The following is the April 2023 Government Accountability Office report, Military Housing: DoD Can Further Strengthen Oversight of Its Privatized Housing Program.
From the report
What GAO Found
The Department of Defense (DOD) has taken steps to implement statutory requirements from the Fiscal Year 2020 National Defense Authorization Act (2020 NDAA). These statutory requirements were designed to increase assistance to residents of privatized housing, ensure DOD has adequate personnel to conduct oversight activities, and improve DOD’s oversight of the condition of private housing units. DOD has taken steps to implement these requirements, but gaps in guidance and training remain. For example, GAO found a need for
- More detailed formal dispute resolution guidance. The 2020 NDAA required DOD to provide residents the right to enter into formal dispute resolution processes to resolve issues with private housing companies. The Office of the Secretary of Defense issued guidance establishing a formal dispute resolution process and directed the military departments to work with private housing companies to implement it. However, the guidance provided to residents on the process lacks detailed information, such as how and when they can file a formal dispute. Also, military housing officials have not received adequate guidance or training for assisting residents in the process.
- Improved guidance on the role of the tenant advocate. The 2020 NDAA required DOD provide residents with access to a tenant advocate. Each military department has designated personnel to act in this capacity. However, the military departments have not clearly identified the roles and responsibilities for these personnel, or communicated useful information to residents about how they can and cannot use the tenant advocates.
- Better oversight of the condition of private housing units. The 2020 NDAA required that DOD conduct inspections of privatized homes prior to resident occupancy. GAO found that, although each of the military departments is conducting these inspections as required, DOD has not developed clear or consistent inspection standards and the military departments have not provided adequate inspector training. This has contributed to inconsistencies in how inspectors rate homes, resulting in homes with similar issues receiving different ratings and, according to private housing company representatives, has increased project costs.
By addressing these implementation weaknesses, DOD could enable personnel to more effectively perform their duties, reduce residents’ confusion and frustration, and more fully meet the congressional intent of improving the privatized housing program.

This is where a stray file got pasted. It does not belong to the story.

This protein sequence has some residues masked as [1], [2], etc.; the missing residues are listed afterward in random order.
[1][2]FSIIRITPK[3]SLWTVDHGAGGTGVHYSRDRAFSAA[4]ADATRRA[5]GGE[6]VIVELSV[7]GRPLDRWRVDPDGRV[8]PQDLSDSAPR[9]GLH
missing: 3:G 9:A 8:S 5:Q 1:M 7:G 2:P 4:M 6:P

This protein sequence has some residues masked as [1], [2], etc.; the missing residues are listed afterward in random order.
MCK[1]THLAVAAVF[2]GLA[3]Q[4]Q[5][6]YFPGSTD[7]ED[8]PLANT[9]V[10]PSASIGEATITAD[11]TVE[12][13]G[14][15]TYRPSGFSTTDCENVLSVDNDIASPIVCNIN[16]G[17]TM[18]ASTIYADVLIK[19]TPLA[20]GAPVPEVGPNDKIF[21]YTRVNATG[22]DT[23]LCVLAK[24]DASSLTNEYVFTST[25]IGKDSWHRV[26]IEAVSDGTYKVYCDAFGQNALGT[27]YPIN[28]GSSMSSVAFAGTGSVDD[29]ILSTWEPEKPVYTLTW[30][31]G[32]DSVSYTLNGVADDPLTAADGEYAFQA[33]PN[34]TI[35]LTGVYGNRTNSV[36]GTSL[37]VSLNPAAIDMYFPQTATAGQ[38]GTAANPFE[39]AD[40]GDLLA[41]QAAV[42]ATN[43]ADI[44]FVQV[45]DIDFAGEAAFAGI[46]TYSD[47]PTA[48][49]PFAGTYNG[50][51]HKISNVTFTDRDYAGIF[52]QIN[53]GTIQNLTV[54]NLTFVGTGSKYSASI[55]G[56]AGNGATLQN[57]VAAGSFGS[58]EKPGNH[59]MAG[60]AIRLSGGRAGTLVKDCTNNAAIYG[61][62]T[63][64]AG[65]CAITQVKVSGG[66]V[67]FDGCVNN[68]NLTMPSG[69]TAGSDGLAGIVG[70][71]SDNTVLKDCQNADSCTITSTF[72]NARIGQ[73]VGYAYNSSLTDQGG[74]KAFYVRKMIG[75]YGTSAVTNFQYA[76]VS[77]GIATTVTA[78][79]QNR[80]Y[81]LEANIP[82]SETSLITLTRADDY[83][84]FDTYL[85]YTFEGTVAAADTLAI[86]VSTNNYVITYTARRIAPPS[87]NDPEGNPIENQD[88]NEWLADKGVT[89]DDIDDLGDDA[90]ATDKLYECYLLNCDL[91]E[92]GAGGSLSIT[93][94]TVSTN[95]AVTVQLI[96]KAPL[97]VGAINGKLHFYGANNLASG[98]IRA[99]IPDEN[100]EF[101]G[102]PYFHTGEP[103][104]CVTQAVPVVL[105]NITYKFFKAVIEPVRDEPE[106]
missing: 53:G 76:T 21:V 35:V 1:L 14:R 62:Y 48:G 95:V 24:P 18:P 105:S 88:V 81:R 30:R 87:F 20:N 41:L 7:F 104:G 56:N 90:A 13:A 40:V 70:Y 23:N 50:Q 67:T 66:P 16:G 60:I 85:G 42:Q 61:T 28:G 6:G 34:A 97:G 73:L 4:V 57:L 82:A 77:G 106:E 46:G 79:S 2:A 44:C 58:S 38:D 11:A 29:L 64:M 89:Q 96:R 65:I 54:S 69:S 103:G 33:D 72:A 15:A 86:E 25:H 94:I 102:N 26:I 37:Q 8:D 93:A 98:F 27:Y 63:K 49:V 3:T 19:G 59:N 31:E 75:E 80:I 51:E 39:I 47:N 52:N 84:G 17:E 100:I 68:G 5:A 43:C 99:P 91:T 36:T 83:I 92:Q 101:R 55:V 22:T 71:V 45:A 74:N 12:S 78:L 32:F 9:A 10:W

DOD has authorities and processes in place to hold private housing companies accountable for poor performance or misconduct, including fraud. Specifically, according to DOD officials, it can place companies on performance improvement plans, withhold performance incentive fees, or terminate and replace specific project stakeholders. DOD can also fully terminate a project, but has never identified the need to do so. Officials stated that such need would be unlikely, in part because the projects are structured to allow the military departments to address poor performance without disrupting the entire project. Moreover, private companies have typically shown a willingness to step out of projects due to poor performance when under pressure from DOD to do so.
Why GAO Did This Study
Private companies own and operate 99 percent of family housing at domestic military installations, totaling approximately 203,300 units. Since 2019, questions have been raised about assistance available to residents, poor housing conditions, and private company performance. Legislation has included requirements aimed at improving DOD’s oversight of the privatized housing program.
GAO was asked to review DOD’s oversight of the privatized housing program. This report evaluates the extent to which DOD has (1) implemented statutory requirements to improve assistance to residents, (2) improved oversight of privatized housing, and (3) the authorities and processes in place to hold private housing companies accountable for poor performance.
GAO analyzed DOD policies and guidance; and interviewed DOD housing officials and private company representatives at five installations selected for variation in service and experience with initiatives. GAO met with a nongeneralizable sample of residents currently living in privatized housing and solicited views from private housing companies.
What GAO Recommends
GAO is making 19 recommendations, including that DOD clarify guidance and training on efforts to increase assistance to residents and improve home inspection standards and training. DOD generally concurred with the recommendations and described some related actions.
Download the document here.